• Lisa Kievits

      :

      It’s kind of hard to know what to get right? Some lists are really minimal, others are very long. I don’t want to get too much but I also don’t want to have to run to the store every other day.

  7. michèle

    : Reply to michèle

    i started sewing for my three kids/babies only because i copied outgrown RTW clothes that i loved for fit and practicability. wait till you know what works best for you (to put on and off, to wash, to combine etc.) and baby! i wish you all the best for the remaining weeks!

    • Lisa Kievits

      :

      Thanks Michèle, that’s a great idea.

  8. Shelley

    : Reply to Shelley

    I didn’t sew for my baby for the longest time after we got pregnant. I’d made some stuff for hypothetical baby before that but once we finally got pregnant I was just too nervous. I think we were past the half way point before I made my first thing that was specifically for her. It was a taggy blanket (two 8″ squares sewn together with ribbon loops sticking out). It can’t be outgrown the same way as other things so it seemed a safe choice. Some clothes have a longer usability period, especially if you’re having a girl; my daughter received some 0-3 month and 3-6 month size dresses that she was still wearing as shirts a year later. Sleeveless styles are the longest lived and have only just stared to get too small in the armhole now that she’s nearly three and a half.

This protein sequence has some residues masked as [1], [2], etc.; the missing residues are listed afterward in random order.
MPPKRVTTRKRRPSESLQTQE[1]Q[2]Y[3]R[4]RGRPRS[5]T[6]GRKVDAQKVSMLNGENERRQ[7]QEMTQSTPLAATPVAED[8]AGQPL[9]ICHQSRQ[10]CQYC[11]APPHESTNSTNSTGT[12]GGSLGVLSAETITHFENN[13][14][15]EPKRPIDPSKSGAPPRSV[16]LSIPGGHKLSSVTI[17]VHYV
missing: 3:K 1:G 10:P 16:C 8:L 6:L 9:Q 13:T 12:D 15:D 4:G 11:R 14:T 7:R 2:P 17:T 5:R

It’s also handy to remember that kids do not grow in easily predictable ways. Some are long and skinny, some are short and chubby, some are big all over, some are very petit, and some will pass through all these shapes as they go along. Last winter my daughter’s waist (the point where her skirts and pants sit) was 20″, this year it was 19″. She’s been gaining weight like normal but she also gained a whole bunch of height and I guess she has more space for her organs.

    • Lisa Kievits

      :

      Great tips Shelley! A few sleeveless dresses should go a long way then. We already know she’ll be tall at the start so I’m glad I didn’t make anything newborn size.